Powell restaurants try to maintain outdoor dining as winter nears

Jim Fischer
ThisWeek

The changing weather and the recent surge in COVID-19 coronavirus cases are presenting new challenges to the area’s dining and drinking establishments.

Many restaurants and bars in and around Powell have spent recent months adapting their sites to allow for new, augmented or improved outdoor seating to compensate for occupancy limits imposed as part of health guidelines designed to limit spread of the virus.

But cooling weather and the approach of winter mean some of those creative approaches to traditional business models will need to be adjusted again.

“This season is definitely going to be a challenge,” said James Knott, director of sales and marketing for Nocterra Brewing at 14 Depot St. in Powell. “We’ve prided ourselves on strictly adhering to state regulations, and we’ve accepted a certain seasonality to our business. But we’ve worked hard to have people feel comfortable outdoors in the beer garden.”

Pablo Taura, who owns Pablo’s Havana Cafe at 9685 Sawmill Road, acknowledged there is only so much that can, or even should, be done to his dining room in hopes of bringing more customers indoors.

“Our dining room is great. We have lots of room to keep people 6 feet apart, but it’s obvious there are a lot of people that just aren’t comfortable dining inside,” Taura said.

Prior to the pandemic, Taura said, his business was 75% dine-in and 25% carryout. Those numbers are flipped now, and the total doesn’t make up for the loss in dine-in patrons, he said.

Area residents and governmental agencies have been helpful and supportive, Taura said. 

“We’re lucky in some ways. Our food travels well, and Powell is a tight community that really took to our takeout menu,” he said.

State agencies and his landlord expedited a small outdoor seating area in the parking spaces immediately in front of the restaurant this summer, Taura said. He plans to continue using it as long as people are willing to sit there.

“The business tells me what we need. I’m always talking to our customers. Right now, we don’t have heaters out there, but it’s a quick trip to buy them and get them installed if people want it,” he said.

Nocterra has rebuilt its taproom furniture and added dividers to improve its indoor seating, but Knott said the focus remains outdoors despite the dropping temperatures.

The staff has installed heaters on its beer garden, which already boasted a number of fire pits, and Knott said they’ve encouraged patrons to bring their own blankets. He said the brewery is considering an event to which guests would wear their favorite outdoorsy gear.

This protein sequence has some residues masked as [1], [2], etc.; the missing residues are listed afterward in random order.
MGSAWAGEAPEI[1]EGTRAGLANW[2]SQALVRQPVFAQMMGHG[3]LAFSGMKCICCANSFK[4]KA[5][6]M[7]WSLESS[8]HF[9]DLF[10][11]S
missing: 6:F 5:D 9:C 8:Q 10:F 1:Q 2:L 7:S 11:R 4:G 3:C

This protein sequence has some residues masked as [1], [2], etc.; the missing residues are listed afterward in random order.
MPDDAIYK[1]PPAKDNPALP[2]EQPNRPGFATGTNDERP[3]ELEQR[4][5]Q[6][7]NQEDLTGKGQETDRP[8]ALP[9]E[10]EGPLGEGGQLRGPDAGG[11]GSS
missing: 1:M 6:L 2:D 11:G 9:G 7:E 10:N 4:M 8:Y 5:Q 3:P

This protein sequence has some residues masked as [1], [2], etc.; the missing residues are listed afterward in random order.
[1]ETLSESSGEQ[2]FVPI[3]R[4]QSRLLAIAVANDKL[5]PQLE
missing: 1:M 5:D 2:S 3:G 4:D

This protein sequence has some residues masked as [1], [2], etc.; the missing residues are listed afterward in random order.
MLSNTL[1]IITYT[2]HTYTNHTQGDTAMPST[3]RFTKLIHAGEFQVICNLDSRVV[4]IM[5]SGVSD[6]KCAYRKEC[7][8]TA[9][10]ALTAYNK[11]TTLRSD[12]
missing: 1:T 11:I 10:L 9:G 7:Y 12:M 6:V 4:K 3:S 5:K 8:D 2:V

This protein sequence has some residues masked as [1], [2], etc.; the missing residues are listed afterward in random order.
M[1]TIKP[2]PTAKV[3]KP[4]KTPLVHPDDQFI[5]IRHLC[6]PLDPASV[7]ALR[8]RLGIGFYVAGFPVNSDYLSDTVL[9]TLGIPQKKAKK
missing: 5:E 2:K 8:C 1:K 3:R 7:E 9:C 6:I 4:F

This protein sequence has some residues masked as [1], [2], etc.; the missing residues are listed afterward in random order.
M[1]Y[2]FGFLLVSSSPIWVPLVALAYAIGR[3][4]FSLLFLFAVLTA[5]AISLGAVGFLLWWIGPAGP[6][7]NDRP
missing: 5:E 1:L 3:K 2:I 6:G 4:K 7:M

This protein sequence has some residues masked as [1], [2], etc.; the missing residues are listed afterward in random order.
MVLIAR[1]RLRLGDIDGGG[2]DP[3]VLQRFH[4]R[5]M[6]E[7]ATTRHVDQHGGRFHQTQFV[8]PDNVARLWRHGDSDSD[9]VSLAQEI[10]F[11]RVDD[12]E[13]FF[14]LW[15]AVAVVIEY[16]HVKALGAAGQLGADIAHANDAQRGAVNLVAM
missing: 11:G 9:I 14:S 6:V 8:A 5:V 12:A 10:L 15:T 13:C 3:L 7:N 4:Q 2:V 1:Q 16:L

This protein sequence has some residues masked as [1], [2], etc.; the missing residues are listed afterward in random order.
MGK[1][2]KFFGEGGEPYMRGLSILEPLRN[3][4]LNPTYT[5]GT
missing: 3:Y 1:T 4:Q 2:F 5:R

A covered back patio at Local Roots, 15 E. Olentangy St. in Powell, is shown during warmer months.

Local Roots owner Jessi Iams said she has adopted the homey, informal approach of customers in blankets, as well.

“We are encouraging guests that want to dine outside to bring blankets and wear winter wear,” she said. “We have (blankets), too, (but) people are weird about using them.”

The covered back patio at Local Roots, 15 E. Olentangy St., features a fireplace and heaters, Iams said, and that’s not likely to change.

“I think enclosing the patio would be the same as dining in. That is why we didn’t proceed in that investment,” she said. “Maybe a good choice, maybe not a good choice. Time will tell.”

Finding different ways to get food and drink to customers also has been a focus during the pandemic. Pablo’s added a food truck over the summer. Although Taura expects that aspect of the business to dip during the colder months, he said, the truck likely always will be part of the business.

With the holidays approaching, Taura said, he will focus on offering traditional Cuban meals for small family gatherings, up to 10 people.

“Pork, rice, beans, plantains. These are perfect for family-style takeout,” he said. “Christmas Eve in particular is big in Cuban culture.”

Knott said Nocterra has added home delivery for anyone within 20 miles of the brewery, with a minimum order.

“We’re completely changing our business model every couple months,” he said. “Fortunately, we’ve been doing OK.”

“You have to be willing to adapt, to try different things and to listen to what customers say they want,” Taura said. “We’ve been lucky. Our sales are down overall, but so far, I’m paying the bills.”

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